When you take away the time addicts spent on planning, getting, and using their drug of choice, and drinking, one pitfall in pursuing sobriety is the spare time one may have. Most recovering addicts will often notice that they have a lot of free time on their hands. Instead of obsessing over, using or getting over the use of drugs or alcohol, these individuals now have to fill that void. If they don’t fill in their spare time with a hobby aside from work, they may find their minds start to wander back to drugs and alcohol again. This increases the individual’s chance of a relapse.
A hobby is basically any activity that a person does for fun rather than for work. It can be anything from a physical activity, like exercising, to a mental one, like reading, or something that combines both elements, like yoga or meditating.
“95% of Americans will engage in some type of hobby on an average day. Men may spend an average of 5.7 hours on their hobbies while women spend on average 4.9 hours on their hobbies.”
Those in addiction recovery often have no idea what they like and what they want to do. That’s perfectly normal. Recovery is about self-growth and learning more about oneself. This is a great time to get to know your likes and interests more in-depth. It’s an excellent time to start learning a new hobby or and picking up something new. It’ll be fun!
Making sure that those in recovery are properly occupied is important in almost all aftercare plans. Here, at Y&Y Recovery, we not only encourage patients to pick up a hobby during their stay with us, but we will also help them get into a hobby, so that they have something to do after they have completed one of our addiction treatment programs.
The Dangers of Boredom when Having No Hobby During Recovery
Those who do not have a hobby to occupy their time might be less prepared to take on lifelong sobriety, as they are in danger of getting bored. Boredom leads to feelings of weariness and exhaustion. It can also lead to depression and irritability. These neurochemical changes in the brain will once again destabilize one’s brain chemistry and cause them to be more interested in reverting to old ways of using or abusing drugs and alcohol again. As Program Director at Y&Y Recovery, Sandy Rosiles says, “A relapse begins with a thought that is entertained long enough to where it becomes an obsession.”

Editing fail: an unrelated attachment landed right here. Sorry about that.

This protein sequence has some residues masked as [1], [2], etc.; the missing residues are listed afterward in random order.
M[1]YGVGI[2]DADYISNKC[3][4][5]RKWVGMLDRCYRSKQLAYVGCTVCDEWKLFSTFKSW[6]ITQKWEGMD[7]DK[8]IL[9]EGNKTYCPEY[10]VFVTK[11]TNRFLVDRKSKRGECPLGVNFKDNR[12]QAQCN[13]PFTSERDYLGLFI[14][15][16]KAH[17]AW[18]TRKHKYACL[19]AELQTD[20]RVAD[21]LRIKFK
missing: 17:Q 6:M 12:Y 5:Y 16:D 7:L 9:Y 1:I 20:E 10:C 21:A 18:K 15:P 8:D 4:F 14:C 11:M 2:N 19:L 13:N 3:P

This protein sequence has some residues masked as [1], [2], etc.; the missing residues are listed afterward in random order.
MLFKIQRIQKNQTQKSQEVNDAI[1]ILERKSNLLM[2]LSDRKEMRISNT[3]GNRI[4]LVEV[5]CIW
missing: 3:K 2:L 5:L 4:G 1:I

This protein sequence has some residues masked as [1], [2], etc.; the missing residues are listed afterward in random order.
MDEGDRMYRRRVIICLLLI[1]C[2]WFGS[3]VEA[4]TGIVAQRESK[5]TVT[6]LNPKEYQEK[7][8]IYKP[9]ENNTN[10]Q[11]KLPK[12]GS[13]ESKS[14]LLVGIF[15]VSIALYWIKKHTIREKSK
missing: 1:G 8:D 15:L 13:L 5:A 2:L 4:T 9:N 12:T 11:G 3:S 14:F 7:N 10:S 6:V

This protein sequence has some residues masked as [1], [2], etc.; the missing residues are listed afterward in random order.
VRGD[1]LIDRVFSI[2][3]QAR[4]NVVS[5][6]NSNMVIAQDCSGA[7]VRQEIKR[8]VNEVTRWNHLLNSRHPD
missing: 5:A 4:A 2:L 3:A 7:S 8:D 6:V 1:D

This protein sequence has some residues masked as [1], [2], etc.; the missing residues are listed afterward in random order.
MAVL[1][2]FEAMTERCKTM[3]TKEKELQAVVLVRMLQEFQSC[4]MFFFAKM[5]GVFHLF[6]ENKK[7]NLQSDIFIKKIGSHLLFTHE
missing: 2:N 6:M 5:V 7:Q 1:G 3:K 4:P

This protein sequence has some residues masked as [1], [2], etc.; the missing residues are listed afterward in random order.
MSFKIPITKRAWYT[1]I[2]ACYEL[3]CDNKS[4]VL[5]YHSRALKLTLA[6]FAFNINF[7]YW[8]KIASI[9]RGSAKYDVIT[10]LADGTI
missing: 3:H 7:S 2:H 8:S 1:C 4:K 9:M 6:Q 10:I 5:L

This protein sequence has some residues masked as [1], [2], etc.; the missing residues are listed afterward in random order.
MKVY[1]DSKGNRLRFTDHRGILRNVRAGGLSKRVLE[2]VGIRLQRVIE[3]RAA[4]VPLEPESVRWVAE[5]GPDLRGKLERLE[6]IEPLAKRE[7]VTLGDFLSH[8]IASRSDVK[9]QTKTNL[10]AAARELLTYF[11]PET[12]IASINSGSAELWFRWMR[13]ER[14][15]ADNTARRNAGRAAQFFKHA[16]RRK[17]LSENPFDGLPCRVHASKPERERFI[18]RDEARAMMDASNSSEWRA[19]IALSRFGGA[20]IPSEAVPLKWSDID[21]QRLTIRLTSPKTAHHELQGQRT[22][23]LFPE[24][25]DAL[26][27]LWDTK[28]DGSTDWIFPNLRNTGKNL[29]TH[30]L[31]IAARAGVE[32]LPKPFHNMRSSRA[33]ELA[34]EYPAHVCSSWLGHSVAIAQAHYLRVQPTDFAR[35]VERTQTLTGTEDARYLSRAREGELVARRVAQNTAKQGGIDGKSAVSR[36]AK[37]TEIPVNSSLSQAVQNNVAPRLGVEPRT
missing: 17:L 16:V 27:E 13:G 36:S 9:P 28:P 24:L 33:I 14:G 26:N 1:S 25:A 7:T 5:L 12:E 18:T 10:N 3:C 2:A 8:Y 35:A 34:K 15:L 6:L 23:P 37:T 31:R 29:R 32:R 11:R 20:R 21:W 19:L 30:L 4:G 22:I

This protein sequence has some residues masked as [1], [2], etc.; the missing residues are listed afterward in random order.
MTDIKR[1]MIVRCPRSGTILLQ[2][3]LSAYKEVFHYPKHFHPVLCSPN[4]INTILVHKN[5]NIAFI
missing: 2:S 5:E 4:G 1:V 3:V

Hobbies can prevent this type of stinking thinking from getting in the way of your progress in sobriety. Sandy adds, “You can’t think your way to better living. You have to live your way to better thinking.” Investing in hobbies gives a former addict a constructive outlet and focus.
Someone who is bored will also feel dissatisfied with their recovery. As a result, they may start to romanticize drinking or drugs. They’ll remember them as “the good times”, which will also increase their chances of using or drinking again in the future. They may feel that recovery is similar to a prison sentence.
If you’re in recovery right now, you should consider picking up as many hobbies as you can. Learn more about your interests and your likes and dislikes. This is a good time to be true to yourself.
Potential Hobby #1: Running or Going to the Gym
One of the best hobbies to pick up in recovery is any type of exercise. Running or going to the gym are excellent choices. Recent studies show that those who exercise are actually much less likely to relapse. These individuals are less vulnerable to triggers and other environmental cues that often push a recovering addict back to using or drinking.
Let’s take a look at how that happens.
On top of reducing stress and improving one’s mood, exercise is believed to stimulate peptide production in the brain. These peptides are important because they regulate and change chemical pathways in the brain. These peptides reduce cravings, and make those recovering from substance abuse less likely to go back to old habits.
Other than this, exercise can also have many other positive benefits to the body. Those who are interested in picking up this hobby can also use this opportunity to bond with friends and family members.
Potential Hobby #2: Volunteer Work
“25.4% of Americans participate in unpaid volunteer work.”